• How can the school help students to use generative AI safely and ethically?
  • Do you think AI should be part of the school curriculum? If so, where do you see it fitting in?

Digital literacy is no longer optional in today's AI landscape but a non-negotiable part of a school's learning pathway. International schools have the unique opportunity to lead by example, designing purposeful and authentic learning experiences grounded in student voice that support students with the essential critical thinking skills to understand both the technical and ethical nuances of generative AI.

Schools should also consider their reporting pathways relating to incidents of peer-on-peer harm that may involve generative AI, such as cyberbullying and online harassment. ICMEC recently released new guidance into anonymous reporting systems, which can be a valuable addition to other school pathways in schools for students to report concerns or seek guidance and support.

The research studies also found that a significant barrier to reporting for international school students is not knowing what the school will do with the information and what actions the school might take. Communicating with students ahead of time about likely or typical responses to disclosures of harm related to technology can reduce their worries about coming forward.

Finally, technology itself can guide students in the moment to reduce harmful comments and actions. The Rethink App, for example, helps students to pause and think before posting or commenting.

Community engagement

Like teachers, parents can also feel disconnected from teens’ online experience. They may not realise the impact of generative AI on their children’s daily lives, whether in academics or interactions with peers.

Technopanic by parents can be a significant barrier to students reporting online harm. Students worry that parents will remove access to their devices if they speak up about harmful online experiences, so they choose to keep quiet to maintain their access.

Educating parents about the risks of generative AI and how they can respond appropriately and in ways that foster continued dialogue is key to any school’s safeguarding strategy. Childnet International provides a wide range of resources to support parents in talking with their children about technology, beginning with preschool children.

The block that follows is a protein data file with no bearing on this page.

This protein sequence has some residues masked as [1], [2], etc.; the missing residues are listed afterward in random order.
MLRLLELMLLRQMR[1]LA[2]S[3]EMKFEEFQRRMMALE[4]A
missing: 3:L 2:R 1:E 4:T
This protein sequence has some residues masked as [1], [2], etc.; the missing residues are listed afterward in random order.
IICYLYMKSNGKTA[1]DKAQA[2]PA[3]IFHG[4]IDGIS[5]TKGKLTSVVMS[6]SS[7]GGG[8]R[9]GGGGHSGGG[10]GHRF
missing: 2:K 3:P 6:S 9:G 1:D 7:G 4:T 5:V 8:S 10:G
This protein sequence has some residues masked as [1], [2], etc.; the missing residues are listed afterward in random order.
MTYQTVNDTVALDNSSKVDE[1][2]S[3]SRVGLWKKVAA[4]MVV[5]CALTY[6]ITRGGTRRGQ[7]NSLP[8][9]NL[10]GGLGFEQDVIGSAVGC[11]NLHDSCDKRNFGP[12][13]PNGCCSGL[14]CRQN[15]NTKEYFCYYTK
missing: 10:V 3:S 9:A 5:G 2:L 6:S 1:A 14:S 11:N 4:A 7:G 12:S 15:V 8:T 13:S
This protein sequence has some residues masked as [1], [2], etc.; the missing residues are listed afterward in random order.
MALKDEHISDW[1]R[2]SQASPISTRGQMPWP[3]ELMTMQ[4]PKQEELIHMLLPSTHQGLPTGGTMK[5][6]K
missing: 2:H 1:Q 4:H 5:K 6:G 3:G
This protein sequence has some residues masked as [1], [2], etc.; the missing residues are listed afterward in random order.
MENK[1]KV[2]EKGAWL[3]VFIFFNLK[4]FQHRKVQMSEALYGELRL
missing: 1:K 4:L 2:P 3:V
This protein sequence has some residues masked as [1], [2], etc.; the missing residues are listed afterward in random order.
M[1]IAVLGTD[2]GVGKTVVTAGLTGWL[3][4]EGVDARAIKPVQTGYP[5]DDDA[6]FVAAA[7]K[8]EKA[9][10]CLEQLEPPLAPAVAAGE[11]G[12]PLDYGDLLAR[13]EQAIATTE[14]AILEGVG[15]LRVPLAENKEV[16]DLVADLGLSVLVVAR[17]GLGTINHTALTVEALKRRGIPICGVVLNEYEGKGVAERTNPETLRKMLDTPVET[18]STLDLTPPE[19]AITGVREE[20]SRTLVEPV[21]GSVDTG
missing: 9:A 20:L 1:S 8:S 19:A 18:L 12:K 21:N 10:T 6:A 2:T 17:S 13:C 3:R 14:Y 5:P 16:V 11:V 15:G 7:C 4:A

Developing and enhancing the partnership between schools, parents, and the larger community provides a unique opportunity for a collective voice to address the challenges and opportunities of generative AI in schools. Developing venues (online and offline) for shared voices and ideas and leveraging the expertise within the parent community provides an inclusive approach to ensuring a common understanding of digital literacy, safeguarding and responsible use of AI at home and in school.

What next for the international school community?

In response to the high prevalence of child sexual abuse material on the internet, the AI for Safer Children Global Hub for law enforcement was created to provide a collaborative space for those involved in detecting and prosecuting child abuse to share strategies and AI tools to make their work more efficient. 

Could the international school community collaborate similarly to explore and respond to safeguarding risks, challenges, and opportunities related to AI?

It is vital to recognise the impacts of AI tools and digital environments on the mental health, well-being and safety of students, teachers, and parents through a whole-school lens. As AI tools increasingly permeate our social and professional lives, being proactive in addressing these impacts is vital, but keeping up to date on future trends in AI amidst constant change can feel daunting.

By adopting a community approach, international schools can support one another to stay ahead of the curve by exploring shared professional development opportunities and collaborative platforms and sharing approaches to adapting agile curriculums, teaching methods and safeguarding approaches. This ensures we address risks and support present and future needs as a global community.

For more information on how the CIS Model: Whole-School Approach to Safeguarding can strengthen child protection and safeguarding in your international school, explore the CIS International Safeguarding Toolkit and CIS members can find out even more in the CIS Community portal.

Further reading & resources

 

Generative AI: A whole school approach to safeguarding children